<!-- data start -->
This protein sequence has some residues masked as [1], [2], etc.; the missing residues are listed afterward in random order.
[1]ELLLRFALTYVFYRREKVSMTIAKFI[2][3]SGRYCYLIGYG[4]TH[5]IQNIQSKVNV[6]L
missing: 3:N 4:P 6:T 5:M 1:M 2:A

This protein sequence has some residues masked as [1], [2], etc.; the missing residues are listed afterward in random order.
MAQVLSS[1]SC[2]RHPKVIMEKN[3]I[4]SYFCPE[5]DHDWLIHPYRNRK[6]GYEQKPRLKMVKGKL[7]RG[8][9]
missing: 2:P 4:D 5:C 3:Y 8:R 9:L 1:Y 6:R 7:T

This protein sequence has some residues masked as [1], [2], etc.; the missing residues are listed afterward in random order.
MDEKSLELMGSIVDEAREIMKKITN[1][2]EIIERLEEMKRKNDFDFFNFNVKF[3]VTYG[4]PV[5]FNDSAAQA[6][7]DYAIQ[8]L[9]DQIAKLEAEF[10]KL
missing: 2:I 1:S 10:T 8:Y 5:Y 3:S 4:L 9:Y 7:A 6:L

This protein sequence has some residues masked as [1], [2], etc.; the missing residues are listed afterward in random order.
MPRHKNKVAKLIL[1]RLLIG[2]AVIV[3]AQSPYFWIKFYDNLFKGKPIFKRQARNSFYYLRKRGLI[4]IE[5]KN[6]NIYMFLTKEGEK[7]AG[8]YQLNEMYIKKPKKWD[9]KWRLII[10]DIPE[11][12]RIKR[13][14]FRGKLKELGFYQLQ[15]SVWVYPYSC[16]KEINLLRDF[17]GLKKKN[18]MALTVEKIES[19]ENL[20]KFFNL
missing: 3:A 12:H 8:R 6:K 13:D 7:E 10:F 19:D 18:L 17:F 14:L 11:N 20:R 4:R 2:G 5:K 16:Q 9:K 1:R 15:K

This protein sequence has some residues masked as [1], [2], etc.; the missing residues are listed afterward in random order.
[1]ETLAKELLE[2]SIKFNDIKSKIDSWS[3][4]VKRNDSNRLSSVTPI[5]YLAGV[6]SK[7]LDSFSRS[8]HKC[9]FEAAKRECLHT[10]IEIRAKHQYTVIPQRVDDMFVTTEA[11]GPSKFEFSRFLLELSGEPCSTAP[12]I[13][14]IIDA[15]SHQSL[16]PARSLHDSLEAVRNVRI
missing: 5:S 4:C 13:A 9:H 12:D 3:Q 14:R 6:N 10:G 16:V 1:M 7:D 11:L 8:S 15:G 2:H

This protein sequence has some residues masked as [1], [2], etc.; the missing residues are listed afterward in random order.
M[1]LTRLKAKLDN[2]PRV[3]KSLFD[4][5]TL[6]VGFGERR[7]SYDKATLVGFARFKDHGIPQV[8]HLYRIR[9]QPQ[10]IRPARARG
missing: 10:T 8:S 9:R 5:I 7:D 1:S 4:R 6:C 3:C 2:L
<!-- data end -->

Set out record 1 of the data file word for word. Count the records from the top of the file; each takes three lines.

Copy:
This protein sequence has some residues masked as [1], [2], etc.; the missing residues are listed afterward in random order.
[1]ELLLRFALTYVFYRREKVSMTIAKFI[2][3]SGRYCYLIGYG[4]TH[5]IQNIQSKVNV[6]L
missing: 3:N 4:P 6:T 5:M 1:M 2:A